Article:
An extremely compelling video has racked up over 2 million views on Twitter in less than 24 hours. It appears to show security footage of two young skateboarders stealing chips from a convenience store when a dude with a shotgun enters and attempts to rob the place.
Image: Gizmodo / Facebook
And then the skateboarders totally stop him and then run off with the munchie material!
Don’t get too excited. It’s fake.
Not only is the clip fake, it’s also an ad for a new Facebook web series called Five Points. The show is about some high school teens blah blah blah who cares. The security footage must be two of the teens getting into shenanigans, and my God, the world is an awful jungle of tricks and deceit when you step back and look at it with clear eyes.
chaotic good pic.twitter.com/fMwLyyD3eh
— tony hawk's pro skater 3 (@wrycolf) February 16, 2018
The successful attempt at creating fake viral content is especially ironic coming from Facebook, a company that claims to be fighting against this very type of content. It was a little over a year ago that Facebook tweaked its ranking algorithm to give preference to posts that were not fake. That was just one among many attempts to discourage fake news and videos (just like the convenience store robbery video mentioned above) from going viral. In Facebook’s latest earnings call, sandwich enthusiast Mark Zuckerberg even bragged that fewer people were watching viral videos on the social network and that was making their experience better.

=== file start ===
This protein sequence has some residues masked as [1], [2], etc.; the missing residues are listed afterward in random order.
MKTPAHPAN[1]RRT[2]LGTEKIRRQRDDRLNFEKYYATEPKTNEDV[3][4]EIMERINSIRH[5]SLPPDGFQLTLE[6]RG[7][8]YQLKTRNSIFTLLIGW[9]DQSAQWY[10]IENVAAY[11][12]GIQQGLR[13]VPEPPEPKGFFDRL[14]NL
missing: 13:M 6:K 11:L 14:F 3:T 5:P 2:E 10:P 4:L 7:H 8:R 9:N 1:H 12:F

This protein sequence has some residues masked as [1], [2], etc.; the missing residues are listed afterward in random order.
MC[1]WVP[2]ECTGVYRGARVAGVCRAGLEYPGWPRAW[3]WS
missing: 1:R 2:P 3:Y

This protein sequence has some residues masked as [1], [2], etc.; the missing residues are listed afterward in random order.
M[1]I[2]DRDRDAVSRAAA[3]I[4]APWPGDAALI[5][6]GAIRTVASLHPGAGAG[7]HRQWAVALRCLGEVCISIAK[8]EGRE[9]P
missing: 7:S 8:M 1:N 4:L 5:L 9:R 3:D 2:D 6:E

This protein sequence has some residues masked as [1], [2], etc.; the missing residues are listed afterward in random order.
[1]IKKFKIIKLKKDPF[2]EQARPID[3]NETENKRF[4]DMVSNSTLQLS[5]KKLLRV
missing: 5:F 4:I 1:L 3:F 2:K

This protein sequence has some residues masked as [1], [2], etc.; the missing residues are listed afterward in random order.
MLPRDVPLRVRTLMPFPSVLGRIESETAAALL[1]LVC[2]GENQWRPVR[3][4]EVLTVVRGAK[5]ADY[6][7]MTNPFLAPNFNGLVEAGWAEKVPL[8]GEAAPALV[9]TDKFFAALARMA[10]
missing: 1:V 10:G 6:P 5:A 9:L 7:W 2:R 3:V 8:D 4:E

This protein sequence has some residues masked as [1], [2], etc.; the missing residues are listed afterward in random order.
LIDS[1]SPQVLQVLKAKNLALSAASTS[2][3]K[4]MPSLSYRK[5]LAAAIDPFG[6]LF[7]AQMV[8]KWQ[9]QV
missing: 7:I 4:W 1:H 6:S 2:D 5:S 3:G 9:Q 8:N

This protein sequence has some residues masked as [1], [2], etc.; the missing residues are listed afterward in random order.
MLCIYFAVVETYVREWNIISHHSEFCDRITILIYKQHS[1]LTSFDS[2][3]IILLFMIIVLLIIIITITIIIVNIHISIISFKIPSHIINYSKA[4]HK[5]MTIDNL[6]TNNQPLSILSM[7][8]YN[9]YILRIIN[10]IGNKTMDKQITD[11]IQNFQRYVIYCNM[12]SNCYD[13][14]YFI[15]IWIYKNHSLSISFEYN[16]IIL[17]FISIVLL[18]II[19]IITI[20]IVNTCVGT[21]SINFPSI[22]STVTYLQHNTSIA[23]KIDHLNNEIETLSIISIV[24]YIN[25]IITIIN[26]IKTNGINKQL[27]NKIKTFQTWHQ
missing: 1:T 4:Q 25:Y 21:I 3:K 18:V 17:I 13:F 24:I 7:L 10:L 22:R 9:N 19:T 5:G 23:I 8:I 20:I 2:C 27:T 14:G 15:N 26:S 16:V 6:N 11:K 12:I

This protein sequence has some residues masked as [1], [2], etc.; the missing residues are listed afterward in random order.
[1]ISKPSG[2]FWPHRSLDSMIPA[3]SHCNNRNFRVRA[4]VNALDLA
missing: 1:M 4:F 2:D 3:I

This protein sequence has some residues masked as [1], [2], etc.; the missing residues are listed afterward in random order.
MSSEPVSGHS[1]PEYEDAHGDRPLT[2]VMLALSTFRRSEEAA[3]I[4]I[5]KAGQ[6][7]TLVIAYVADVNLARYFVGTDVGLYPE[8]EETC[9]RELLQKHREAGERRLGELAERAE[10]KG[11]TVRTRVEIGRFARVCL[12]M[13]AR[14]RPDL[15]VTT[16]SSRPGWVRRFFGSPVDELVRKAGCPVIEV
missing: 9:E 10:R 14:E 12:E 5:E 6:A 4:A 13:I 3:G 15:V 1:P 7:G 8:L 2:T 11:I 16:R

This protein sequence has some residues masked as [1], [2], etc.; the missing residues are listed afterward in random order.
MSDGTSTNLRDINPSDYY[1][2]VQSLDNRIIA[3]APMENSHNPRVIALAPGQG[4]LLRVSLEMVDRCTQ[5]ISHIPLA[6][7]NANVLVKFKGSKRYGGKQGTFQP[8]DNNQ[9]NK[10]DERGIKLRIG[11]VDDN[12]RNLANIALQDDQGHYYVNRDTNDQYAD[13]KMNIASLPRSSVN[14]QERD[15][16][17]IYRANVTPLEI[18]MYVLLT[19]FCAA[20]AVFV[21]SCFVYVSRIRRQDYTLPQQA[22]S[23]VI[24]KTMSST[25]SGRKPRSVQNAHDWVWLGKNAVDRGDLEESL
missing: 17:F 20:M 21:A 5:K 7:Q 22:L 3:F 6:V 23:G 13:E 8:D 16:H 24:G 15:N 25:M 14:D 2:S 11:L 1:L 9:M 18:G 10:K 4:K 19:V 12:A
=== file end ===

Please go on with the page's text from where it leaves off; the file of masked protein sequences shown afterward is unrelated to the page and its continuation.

To Facebook’s credit, the company did add a bumper to the end of the convenience store robbery video when Five Points posted it on Instagram. It appears that one or several Twitter users simply chopped off the branding to make it appear more authentic. Either way, the Five Points Facebook page pretty much exclusively features viral-looking social media posts that are 100 percent fake. The convenience store robbery video has been viewed nearly 400,000 times.
So make up your mind, Mark. Do you want people watching viral videos on Facebook or do you want people to watch Facebook-made content carefully disguised to look like viral video content? You need to decide, Mr. CEO.